News in brief: GI cancers on the rise in younger adults; Niraparib approved for women with ovarian cancer; Instagram helps oncologists personalise care

GI cancers on the rise in younger adults

Falls in the incidence of GI adenocarcinomas in over 50 year-olds over the last three decades are being offset by a concerning increase in younger adults.

An analysis of data from the South Australian Cancer Registry found GI adenocarcinomas reduced from 203.04/100,000 in 1990–1999 to 197.16/100,000 in 2010–2017.

However, rates amongst individuals aged 18–50 significantly increased over the same time period from 9.13 to 12.89/100,000 overall, with increases in each of the sites of oesophagus, stomach, pancreas, colon, and rectum.

As well, overall survival improved significantly for the older age cohort, driven largely by improved survival with colorectal cancer, but OS did not significantly improve over time in 18-50 year-olds.

“Though the underlying causes remain to be deciphered, a similar trend in international studies has been postulated to be due to increases in early-life antibiotic use, obesity, the consumption of processed foods and alcohol, as well as an increase in metabolic disease (especially obesity and type 2 diabetes mellitus) seen in this similar time frame,” the study said.

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PARP inhibitor approved for all women with ovarian cancer

The TGA has approved the PARP inhibitor niraparib (Zejula) for the maintenance treatment of all women with advanced high-grade ovarian, fallopian tube or primary peritoneal cancer who respond to first-line platinum-based chemotherapy.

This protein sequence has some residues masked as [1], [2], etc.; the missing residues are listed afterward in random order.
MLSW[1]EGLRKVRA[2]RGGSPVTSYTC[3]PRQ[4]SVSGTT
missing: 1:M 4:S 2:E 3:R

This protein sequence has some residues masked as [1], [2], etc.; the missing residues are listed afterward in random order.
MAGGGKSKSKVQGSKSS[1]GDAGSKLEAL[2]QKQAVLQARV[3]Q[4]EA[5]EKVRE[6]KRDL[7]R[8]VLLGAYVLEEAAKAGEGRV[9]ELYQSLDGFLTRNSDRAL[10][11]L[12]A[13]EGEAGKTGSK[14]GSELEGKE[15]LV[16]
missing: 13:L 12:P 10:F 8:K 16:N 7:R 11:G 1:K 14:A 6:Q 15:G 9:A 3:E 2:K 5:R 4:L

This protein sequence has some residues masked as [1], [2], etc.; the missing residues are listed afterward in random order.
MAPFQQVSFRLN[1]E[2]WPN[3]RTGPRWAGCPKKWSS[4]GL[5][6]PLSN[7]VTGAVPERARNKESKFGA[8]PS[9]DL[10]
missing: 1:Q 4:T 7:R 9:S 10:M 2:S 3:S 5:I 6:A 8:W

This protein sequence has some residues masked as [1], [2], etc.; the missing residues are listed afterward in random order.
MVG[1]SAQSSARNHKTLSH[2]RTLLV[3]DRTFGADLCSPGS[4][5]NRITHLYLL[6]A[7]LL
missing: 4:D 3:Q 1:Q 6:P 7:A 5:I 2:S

It is the first PARP inhibitor approved for all women regardless of their BRCA mutational status.

The approval was based on results from the Phase III PRIMA trial which demonstrated statistically significant and clinically meaningful progression-free survival with niraparib compared to placebo in all participants (HR 0.62; p<0.0001) and in a homologous recombination deficient sub group (HR 0.43, p<0.0001).

Professor Clare Scott, from the Peter MacCallum Cancer Centre, said in a statement from GSK that about 75% of women diagnosed in Australia with advanced ovarian cancer were currently not eligible to be treated with a PARP inhibitor.

“With today’s news, Zejula is an important and effective addition to our armamentarium in the fight against ovarian cancer. PARP inhibitors have already revolutionised the treatment of ovarian cancer, and now to have a therapy that is available across the biomarker subgroups is a significant step forward for us as clinicians.”

Instagram patient photos help oncologists personalise care

Patient-defining photos could be key to personalised care, Australian researchers have found in a world-first study of ‘photovoice’ in geriatric cancer patients.

The eight-month ‘Geriatric Oncology in the Instagram Era’ study explored how patient photos and survey responses might affect supportive care.

It found clinicians who reviewed photos representing a patient’s identity, values, home environment and mode of transport, along with a 45-minute photo-directed interview and one-page summary could better tailor care to the patient’s strengths, weaknesses and capabilities.

While the results are promising, researchers from the Border Medical Oncology Research Unit and La Trobe University John Richards Centre for Rural Ageing Research, who conducted the study said it will be a while before ‘photovoice’ enters the clinic, with more research, resources and time needed to make it standard practice.

The study included 18 cancer patients aged 70 years and over and was supported by a $20,000 grant from the Albury Wodonga Regional Cancer Centre Trust Fund.

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